The California Botanical Society celebrated its 100th anniversary a little over three years ago. Why do I mention this now? Because I was poking around looking for something this morning and ran across this YouTube video of my Keynote Address at the banquet. If you have 40 minutes to kill, you might find it interesting.
Over at the Daily Nous (a blog with “news for and about the philosophy profession”), a post last Wednesday invited graduate students to leave anonymous answers to the question
What would you like to tell your professor(s) right now, but can’t?
There are a few answers like this
Thank you. I had a great education with you and with the whole department, and I wouldn’t be where I am now without you.
you were one tough cookie, relentless and unforgiving. Sometimes it really hurt. Thank you for all that – were it not for the growing pains, I would not have grown. And thanks for all the time you spent on me – being a professor myself now, I can just ask – when did you sleep?
but more of them are like this
To my advisor:
You couldn’t possibly ever understand how much your care, friendship, and ability to consistently challenge and push me philosophically means to me. Thank you so much. And special thanks for being pretty much the only man in my life who I feel like I can trust, intellectually and emotionally, and for being interested in me for philosophical and friendship reasons and not weird sexual or fetishy or emotionally weird reasons.
To (nearly) everyone else in my department: it’s totally transparent that you don’t care about grad students.
Some amount of angst and conflict is inevitable in pursuing a PhD. I’ve never met anyone, no matter how smart or talented she is, who finished a dissertation without facing (and surmounting) at least one significant obstacle. Most encounter two or three. In the midst of those challenges, it’s completely normal for a PhD student to think that no one, including her advisor, cares about her or isn’t willing to give her the support that she needs. What I find so depressing about many of the comments in this post is that they were made by students after they received their PhD. I hope that when my students finish their PhDs, they look back and realize that the times when they were most discouraged and most disheartened were among the times when they learned the most about science and themselves.
Smart teachers use struggle to enhance learning and deepen engagement with their subjects. They call it productive struggle. Why would you encourage students to struggle while learning? (These answers focus on classroom teaching, but the principles generalize easily.)
- It prioritizes the student-centered portion of lesson.
- It builds authentic engagement.
- It emphasizes that [the subject] makes sense.
- It creates ample opportunity for assessment, intervention, and feedback.
- It builds perseverance.
I’ve tried to use these principles in advising my graduate students, and I hope I’ve been successful. But you’ll have to ask them how they’d respond to the question at the top of this post if you want to know the answer.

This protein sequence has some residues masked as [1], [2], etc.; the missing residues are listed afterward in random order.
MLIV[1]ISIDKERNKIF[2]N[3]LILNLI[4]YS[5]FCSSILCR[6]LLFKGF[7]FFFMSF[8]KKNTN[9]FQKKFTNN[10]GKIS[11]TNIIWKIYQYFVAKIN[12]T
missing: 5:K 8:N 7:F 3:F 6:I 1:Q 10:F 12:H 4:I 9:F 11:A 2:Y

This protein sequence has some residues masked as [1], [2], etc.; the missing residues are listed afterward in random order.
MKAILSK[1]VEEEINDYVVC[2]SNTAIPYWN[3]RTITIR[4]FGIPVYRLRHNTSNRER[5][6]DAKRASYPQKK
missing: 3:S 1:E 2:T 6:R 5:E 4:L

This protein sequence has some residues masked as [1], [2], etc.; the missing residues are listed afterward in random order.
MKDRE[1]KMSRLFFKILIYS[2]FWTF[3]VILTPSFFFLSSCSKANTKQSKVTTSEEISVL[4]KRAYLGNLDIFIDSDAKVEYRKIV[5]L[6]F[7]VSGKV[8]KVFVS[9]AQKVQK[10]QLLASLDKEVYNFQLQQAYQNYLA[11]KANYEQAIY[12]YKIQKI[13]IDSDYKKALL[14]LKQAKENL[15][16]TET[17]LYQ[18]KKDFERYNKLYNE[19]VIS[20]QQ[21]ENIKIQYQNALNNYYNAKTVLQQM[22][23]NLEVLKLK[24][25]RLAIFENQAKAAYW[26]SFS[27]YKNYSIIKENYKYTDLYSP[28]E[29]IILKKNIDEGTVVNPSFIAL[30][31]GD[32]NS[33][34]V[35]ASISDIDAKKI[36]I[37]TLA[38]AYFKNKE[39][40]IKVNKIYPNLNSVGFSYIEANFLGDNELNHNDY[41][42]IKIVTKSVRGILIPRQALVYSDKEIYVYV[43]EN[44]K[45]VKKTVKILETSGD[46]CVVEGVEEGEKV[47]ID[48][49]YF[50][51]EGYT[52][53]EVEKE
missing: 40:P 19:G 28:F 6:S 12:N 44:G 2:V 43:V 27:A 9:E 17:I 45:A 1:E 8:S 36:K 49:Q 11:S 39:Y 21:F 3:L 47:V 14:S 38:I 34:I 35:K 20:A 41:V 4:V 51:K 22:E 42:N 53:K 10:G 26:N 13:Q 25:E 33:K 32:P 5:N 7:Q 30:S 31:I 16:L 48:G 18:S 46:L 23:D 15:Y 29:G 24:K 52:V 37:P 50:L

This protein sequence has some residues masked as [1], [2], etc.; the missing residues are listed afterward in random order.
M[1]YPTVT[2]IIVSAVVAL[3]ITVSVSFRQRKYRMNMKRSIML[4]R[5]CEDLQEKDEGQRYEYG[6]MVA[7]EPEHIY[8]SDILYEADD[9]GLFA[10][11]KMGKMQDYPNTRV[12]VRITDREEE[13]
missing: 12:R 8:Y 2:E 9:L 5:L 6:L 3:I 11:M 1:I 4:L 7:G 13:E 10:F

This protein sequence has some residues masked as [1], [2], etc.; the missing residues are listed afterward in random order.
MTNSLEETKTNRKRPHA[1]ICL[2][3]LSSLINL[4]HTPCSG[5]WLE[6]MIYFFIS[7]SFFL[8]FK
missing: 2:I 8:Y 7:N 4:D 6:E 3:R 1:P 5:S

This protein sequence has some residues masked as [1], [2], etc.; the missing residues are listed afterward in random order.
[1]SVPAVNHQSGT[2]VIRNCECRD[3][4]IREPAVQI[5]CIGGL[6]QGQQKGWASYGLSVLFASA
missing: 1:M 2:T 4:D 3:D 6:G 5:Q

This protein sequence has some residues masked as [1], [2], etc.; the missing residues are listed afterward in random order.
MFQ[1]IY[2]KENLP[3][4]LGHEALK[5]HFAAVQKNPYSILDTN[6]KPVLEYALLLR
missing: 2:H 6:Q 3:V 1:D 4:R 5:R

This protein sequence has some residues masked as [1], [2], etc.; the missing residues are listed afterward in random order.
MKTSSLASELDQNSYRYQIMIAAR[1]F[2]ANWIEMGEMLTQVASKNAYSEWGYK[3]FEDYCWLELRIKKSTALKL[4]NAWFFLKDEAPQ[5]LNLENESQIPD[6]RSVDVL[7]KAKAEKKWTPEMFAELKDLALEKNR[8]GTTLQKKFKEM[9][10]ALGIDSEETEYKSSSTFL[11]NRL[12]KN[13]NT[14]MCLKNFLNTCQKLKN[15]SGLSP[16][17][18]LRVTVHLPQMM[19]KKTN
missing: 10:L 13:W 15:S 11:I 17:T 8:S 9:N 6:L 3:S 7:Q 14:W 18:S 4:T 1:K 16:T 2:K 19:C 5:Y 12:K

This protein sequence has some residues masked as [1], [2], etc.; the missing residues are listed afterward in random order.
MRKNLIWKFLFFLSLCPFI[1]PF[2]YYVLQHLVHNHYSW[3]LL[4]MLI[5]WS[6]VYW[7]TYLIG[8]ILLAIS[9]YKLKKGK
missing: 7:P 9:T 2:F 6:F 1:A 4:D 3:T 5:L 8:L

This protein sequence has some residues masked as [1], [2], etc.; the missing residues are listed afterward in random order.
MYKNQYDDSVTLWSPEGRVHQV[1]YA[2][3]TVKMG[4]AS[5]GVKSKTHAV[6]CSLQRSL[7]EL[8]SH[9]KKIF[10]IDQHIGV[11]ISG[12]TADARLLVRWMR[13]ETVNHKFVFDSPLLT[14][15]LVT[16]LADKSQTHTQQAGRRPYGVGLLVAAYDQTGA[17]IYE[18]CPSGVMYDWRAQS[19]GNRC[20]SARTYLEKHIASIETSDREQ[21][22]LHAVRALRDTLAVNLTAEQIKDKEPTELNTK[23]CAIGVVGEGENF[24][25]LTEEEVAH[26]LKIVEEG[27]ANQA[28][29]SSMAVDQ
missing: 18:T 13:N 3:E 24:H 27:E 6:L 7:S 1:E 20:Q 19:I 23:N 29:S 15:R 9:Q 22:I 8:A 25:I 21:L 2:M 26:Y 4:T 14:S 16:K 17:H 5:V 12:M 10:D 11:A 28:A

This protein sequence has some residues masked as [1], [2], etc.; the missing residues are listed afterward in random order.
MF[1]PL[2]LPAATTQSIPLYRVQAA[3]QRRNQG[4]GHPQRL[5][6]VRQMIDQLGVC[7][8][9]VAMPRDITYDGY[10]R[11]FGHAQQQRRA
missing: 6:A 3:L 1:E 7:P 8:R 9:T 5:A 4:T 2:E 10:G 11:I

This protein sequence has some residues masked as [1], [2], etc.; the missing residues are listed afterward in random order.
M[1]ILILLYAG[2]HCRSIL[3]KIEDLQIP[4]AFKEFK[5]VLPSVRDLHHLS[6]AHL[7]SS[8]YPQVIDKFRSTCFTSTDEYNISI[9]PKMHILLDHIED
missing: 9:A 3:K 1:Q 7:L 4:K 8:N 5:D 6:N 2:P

Last week I pointed out that you should
Be wary of results from studies with small sample sizes, even if the effects are statistically significant.
Now you may be thinking to yourself: “I’m a Bayesian, and I use somewhat informative priors. This doesn’t apply to me.” Well, I’m afraid you’re wrong. Here are results from analysis of data simulated according to the same conditions I used last week in exploring P-values. The prior on each mean is N(0, 1), and the prior on each standard deviation is half-N(0, 1).
|Mean||Sample size||Power||Wrong sign|
Here “Power” refers to the number of times (out of 1000 replicates) the symmetric 95% credible intervals do not overlap 0, which is when we’d normally conclude we have evidence that the means of the two populations are different. Notice that when the effect and sample size are small (0.05 and 10, respectively), we would infer the wrong sign for the difference almost half of the time (18/39). We’re less likely to make a sign error when the effect is larger (7/62 for an effect of 0.20) or when the sample size is large (5/47 for a sample size of 100). But the bottom line remains the same:
Be wary of results from studies with small sample sizes, even if the effects are statistically significant.
This figure summarizes results from the simulation, and you’ll find the code in the same Github repository as the P-value code I mentioned last week: https://github.com/kholsinger/noisy-data. Remember that Gelman and Carlin (Perspectives on Psychological Science 9:641; 2014 http://dx.doi.org/10.1177/1745691614551642) also have advice on how to tell whether you’re data are too noisy for your sample to give confidence in your inferences.
If a man walk in the woods for love of them half of each day, he is in danger of being regarded as a loafer; but if he spends his whole day as a speculator, shearing off those woods and making earth bald before her time, he is esteemed an industrious and enterprising citizen.